Wherever you fall within the kid pool of 41 different musical genres, the deep end gets much more complex as 337 different subsets are waiting to wrap a tentacle around your blistered trigger finger and yank you down into a rabbit hole of choices of which you’ll never escape. And that’s a good thing. 

So, why are some Christians blasted for their musical tastes? 

There is more to music that praises Jesus besides having a choir and some off-rhythmic clapping. Did you grow up loving Hip-Hop? Jesus has that. What about hard rock? He’s got that too. From Blues to Pop, EDM to Jazz, it can all be found within the confines of the Gospel. 

Have you ever met someone who loved hardcore metal? Forget understanding why anyone would like that music. What’s important is they do, so let the Lord understand how to reach them. 

Have many attempts at “Christians” in those genres failed miserably? Yes, for decades. (DC Talk as rap artists and Petra as hard rock?! Child of God, please!) Is it true that some people don’t have to be “Christian music artists” to be successful at reaching people and being a living epistle for Christ? Absolutely! 

That’s why people like Nick Hall want those people, like Chance and others seemingly outside the Church, to be considered musical artists who happen to be Christian. Choices can damage a walk with Christ, but the plethora of labels people throw on God’s children cripples them. 

The Deity of Christian Music

the musical road to the cross is diverse
Music and Jesus: It takes all kinds

Come to me, all you who are weary and burdened, and I will give you rest. Take my yoke upon and learn from me, for I am gentle and humble in heart, and you will find rest for your souls. For my yoke is easy, and my burden is light. 

Matthew 11: 28-30 (NJKV)

It is important to note that Jesus said, “Come here.” He didn’t even say wipe your nasty feet at the door. Showing up to the Throne is half the battle; even the Son of God knew that. The point is that once you spend enough time in God’s presence, you will want to stop those things that aren’t sanctified.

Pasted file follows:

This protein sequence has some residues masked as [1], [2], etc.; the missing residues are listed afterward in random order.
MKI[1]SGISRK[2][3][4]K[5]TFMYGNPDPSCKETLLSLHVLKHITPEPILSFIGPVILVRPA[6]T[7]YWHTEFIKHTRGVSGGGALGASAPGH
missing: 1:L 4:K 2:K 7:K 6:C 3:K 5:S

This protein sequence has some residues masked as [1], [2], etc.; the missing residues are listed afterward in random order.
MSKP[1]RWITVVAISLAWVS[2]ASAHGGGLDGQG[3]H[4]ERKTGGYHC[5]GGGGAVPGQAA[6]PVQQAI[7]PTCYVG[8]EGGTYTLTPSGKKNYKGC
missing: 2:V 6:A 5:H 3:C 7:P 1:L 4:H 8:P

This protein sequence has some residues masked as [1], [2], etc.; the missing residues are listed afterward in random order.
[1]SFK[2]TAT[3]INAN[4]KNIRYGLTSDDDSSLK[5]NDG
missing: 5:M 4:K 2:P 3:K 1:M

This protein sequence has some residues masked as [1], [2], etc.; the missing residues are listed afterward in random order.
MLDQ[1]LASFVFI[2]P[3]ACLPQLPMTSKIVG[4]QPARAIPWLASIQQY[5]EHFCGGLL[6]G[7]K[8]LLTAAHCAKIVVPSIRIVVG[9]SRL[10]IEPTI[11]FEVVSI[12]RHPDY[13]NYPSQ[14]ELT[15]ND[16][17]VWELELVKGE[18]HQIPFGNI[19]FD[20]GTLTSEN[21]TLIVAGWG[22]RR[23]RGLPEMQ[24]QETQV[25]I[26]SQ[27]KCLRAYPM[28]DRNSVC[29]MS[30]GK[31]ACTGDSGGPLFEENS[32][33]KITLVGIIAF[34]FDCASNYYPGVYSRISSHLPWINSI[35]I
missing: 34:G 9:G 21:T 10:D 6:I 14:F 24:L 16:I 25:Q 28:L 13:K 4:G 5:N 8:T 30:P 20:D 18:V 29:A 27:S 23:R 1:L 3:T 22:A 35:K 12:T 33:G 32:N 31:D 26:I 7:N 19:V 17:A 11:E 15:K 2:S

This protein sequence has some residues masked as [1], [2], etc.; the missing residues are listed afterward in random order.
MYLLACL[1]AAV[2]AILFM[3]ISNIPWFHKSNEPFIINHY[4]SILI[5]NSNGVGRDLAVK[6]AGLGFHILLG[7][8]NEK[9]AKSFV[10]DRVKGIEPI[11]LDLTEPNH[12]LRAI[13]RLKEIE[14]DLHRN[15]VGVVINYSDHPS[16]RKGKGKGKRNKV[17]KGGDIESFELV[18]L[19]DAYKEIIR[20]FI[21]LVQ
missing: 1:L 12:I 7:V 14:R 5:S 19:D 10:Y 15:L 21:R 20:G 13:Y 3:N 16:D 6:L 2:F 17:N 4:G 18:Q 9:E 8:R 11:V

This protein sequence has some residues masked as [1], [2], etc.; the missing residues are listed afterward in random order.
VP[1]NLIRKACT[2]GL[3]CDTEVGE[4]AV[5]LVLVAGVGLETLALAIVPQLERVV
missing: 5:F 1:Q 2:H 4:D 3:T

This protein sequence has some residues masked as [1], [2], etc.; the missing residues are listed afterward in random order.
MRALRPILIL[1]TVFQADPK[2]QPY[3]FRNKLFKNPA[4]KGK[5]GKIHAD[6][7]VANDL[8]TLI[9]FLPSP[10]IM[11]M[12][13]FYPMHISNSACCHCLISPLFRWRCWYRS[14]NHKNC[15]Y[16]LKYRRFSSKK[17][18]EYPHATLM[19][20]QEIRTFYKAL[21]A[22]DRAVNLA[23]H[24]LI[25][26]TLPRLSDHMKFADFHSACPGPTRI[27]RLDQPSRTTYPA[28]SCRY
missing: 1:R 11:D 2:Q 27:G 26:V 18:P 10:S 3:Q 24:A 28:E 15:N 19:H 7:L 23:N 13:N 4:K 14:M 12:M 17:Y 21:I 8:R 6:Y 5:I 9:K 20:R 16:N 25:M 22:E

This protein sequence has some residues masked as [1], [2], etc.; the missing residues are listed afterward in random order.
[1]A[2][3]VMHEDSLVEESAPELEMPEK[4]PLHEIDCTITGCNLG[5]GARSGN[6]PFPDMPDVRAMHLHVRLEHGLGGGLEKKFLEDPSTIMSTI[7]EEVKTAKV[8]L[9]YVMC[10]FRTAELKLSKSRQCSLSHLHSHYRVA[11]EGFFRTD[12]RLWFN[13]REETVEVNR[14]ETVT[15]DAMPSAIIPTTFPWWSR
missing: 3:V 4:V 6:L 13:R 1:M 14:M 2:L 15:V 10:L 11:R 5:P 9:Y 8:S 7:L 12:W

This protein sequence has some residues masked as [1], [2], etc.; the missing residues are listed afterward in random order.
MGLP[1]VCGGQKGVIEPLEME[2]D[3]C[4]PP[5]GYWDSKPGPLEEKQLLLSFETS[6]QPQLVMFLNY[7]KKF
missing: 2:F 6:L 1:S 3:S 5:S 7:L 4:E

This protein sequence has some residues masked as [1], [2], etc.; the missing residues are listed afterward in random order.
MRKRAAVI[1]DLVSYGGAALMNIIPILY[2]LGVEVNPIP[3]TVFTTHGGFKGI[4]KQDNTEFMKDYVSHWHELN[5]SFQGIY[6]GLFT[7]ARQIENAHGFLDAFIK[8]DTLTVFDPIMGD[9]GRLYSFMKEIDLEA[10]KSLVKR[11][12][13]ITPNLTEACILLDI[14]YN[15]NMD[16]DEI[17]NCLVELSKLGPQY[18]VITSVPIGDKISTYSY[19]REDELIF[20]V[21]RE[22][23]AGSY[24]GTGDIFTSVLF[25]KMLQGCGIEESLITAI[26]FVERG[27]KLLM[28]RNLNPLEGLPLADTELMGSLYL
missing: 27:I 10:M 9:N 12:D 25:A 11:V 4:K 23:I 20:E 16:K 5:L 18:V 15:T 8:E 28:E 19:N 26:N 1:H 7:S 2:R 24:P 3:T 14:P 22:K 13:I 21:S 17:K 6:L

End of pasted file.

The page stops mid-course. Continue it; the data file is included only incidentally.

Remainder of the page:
Lucifer was in God’s presence and still made a choice that cost him eternity with God. People don’t always listen to praise and worship. So what? As you may have learned, Lucifer created music, and that’s why music is so tempting “in the world.” 

While that may be true, it’s essential to know when Lucifer was the top archangel in Heaven, he was only responsible for the music. It was not his creation. It was the Lord’s! 

The workmanship of your timbrels and pipes was prepared for you on the day you were created. 

Ezekiel 28:13 (NKJV) 

Lucifer was a musician, a virtuoso. He created beats, melodies, riffs, and rhythms better than anyone. Yet, God didn’t “give him music.” He gave Lucifer the power to lead people toward a purpose. The one we call Satan only used music to do it – not vice versa. 

The irony is that someone who creates music uses spiritual headphones to make you ignore the words of God about His children who don’t listen to the same music you do. The Holy Spirit is leading them to the work of the Cross by listening to stuff that would make their ears bleed. 

Following the afterglow of a rousing worship service, people listen to whatever is on their playlists. Even the “non-Christian” stuff. From Lenny Kravitz to Prince, Kansas to the Doobie Brothers, P.O.D. to Flyleaf, The Boogiemonsters to Chance the Rapper, God is big enough to get involved in “secular music.” 

If you listen to Nick Hall, now it’s our turn to do what many forms of Christian music have been doing for centuries in and out of the Church–reach the lost, edify the found, and celebrate our God’s creativity. 

About Shawn Paul Wood
For more than 20 years, Shawn Paul Wood has been a professional copywriter and ghostwriter for organizations and personalities inside and outside of the Church of all sizes. As founder of Woodworks Communications, he is coming back to his first love -- edifying the Church and educating God's people. You can read more about the author here.